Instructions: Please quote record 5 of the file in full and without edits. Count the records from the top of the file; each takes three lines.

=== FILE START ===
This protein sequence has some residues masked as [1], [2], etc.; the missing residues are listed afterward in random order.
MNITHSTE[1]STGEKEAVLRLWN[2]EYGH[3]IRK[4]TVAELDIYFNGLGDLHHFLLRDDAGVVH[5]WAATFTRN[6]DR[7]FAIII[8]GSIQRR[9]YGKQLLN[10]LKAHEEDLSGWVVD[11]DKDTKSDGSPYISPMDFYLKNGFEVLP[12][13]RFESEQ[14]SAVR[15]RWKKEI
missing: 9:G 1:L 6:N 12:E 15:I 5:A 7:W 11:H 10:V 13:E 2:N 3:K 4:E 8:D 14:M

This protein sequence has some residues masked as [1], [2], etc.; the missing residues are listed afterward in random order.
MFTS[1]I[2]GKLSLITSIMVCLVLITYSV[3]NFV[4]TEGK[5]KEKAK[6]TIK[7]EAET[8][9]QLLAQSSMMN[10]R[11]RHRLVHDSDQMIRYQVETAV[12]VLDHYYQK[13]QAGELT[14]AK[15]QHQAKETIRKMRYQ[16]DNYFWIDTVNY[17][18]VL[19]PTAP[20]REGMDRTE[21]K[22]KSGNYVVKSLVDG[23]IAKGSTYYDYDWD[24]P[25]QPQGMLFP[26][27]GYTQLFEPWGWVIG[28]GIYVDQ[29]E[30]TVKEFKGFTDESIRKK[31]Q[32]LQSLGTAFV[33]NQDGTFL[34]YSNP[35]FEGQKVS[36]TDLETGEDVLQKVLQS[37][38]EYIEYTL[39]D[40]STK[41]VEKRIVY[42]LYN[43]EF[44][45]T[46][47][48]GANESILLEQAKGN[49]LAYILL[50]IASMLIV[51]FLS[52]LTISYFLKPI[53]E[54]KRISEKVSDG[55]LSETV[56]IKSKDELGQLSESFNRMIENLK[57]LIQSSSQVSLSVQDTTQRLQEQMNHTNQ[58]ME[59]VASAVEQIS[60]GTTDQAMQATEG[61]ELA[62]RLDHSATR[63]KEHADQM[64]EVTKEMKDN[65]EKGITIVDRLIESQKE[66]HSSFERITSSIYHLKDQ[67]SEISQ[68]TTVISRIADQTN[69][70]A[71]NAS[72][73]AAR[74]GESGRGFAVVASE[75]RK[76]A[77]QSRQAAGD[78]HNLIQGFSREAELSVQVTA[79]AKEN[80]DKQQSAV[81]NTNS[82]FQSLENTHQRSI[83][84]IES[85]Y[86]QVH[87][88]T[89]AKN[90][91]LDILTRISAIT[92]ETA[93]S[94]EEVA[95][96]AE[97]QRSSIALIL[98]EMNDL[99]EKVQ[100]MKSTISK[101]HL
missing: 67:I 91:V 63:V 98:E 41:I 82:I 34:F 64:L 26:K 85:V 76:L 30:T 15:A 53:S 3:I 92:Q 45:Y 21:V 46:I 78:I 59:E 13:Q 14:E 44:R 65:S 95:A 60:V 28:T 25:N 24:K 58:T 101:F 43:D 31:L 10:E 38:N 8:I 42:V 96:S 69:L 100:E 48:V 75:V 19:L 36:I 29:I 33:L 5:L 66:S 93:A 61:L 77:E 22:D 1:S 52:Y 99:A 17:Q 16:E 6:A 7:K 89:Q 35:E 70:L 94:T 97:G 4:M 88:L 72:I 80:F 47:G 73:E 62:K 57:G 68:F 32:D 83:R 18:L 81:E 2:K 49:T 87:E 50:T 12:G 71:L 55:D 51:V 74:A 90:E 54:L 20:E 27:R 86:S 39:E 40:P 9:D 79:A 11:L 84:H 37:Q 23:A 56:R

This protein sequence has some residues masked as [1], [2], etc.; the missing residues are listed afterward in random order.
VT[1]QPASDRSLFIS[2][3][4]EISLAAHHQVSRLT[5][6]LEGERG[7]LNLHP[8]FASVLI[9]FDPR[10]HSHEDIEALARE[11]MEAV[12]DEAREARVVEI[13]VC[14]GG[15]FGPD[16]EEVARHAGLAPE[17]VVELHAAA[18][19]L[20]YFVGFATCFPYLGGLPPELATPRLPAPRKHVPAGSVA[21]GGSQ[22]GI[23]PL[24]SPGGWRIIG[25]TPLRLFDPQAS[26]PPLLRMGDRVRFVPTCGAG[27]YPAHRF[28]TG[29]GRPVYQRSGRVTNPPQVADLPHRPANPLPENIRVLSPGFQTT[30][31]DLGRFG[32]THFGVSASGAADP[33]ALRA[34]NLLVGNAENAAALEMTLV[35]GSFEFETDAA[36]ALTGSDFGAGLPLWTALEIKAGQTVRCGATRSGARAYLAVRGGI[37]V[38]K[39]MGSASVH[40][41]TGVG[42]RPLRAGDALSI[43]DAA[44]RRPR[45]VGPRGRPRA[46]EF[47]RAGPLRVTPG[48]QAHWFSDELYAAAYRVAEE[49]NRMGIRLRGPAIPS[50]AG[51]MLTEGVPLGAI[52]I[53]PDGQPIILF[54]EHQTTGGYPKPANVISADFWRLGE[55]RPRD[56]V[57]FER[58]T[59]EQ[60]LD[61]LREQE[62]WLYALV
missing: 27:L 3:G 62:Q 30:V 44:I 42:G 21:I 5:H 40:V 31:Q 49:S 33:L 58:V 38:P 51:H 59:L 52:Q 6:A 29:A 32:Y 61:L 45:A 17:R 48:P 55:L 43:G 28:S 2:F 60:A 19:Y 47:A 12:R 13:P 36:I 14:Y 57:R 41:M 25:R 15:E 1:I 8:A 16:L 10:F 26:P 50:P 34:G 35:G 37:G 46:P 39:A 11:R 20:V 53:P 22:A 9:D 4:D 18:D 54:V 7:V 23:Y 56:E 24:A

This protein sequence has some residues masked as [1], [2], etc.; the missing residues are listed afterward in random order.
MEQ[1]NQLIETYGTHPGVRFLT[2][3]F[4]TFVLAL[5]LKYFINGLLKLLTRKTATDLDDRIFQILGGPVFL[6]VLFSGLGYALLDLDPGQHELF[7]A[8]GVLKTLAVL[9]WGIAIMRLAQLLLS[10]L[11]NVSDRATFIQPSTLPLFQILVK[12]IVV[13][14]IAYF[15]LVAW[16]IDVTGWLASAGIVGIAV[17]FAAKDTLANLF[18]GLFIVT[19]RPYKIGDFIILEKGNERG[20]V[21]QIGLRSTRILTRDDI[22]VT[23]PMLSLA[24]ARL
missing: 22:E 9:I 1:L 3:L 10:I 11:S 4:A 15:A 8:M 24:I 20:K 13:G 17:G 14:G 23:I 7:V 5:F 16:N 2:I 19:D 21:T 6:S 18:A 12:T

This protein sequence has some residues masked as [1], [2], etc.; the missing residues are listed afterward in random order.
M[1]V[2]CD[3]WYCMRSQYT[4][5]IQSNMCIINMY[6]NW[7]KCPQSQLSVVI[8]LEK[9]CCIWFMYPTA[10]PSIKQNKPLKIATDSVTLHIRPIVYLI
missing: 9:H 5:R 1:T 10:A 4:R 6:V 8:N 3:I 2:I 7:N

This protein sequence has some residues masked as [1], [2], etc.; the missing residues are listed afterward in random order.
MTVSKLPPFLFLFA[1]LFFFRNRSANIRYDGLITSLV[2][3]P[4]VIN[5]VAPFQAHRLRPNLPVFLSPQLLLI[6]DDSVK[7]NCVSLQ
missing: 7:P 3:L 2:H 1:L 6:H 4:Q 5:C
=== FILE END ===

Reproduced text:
This protein sequence has some residues masked as [1], [2], etc.; the missing residues are listed afterward in random order.
M[1]V[2]CD[3]WYCMRSQYT[4][5]IQSNMCIINMY[6]NW[7]KCPQSQLSVVI[8]LEK[9]CCIWFMYPTA[10]PSIKQNKPLKIATDSVTLHIRPIVYLI
missing: 9:H 5:R 1:T 10:A 4:R 6:V 8:N 3:I 2:I 7:N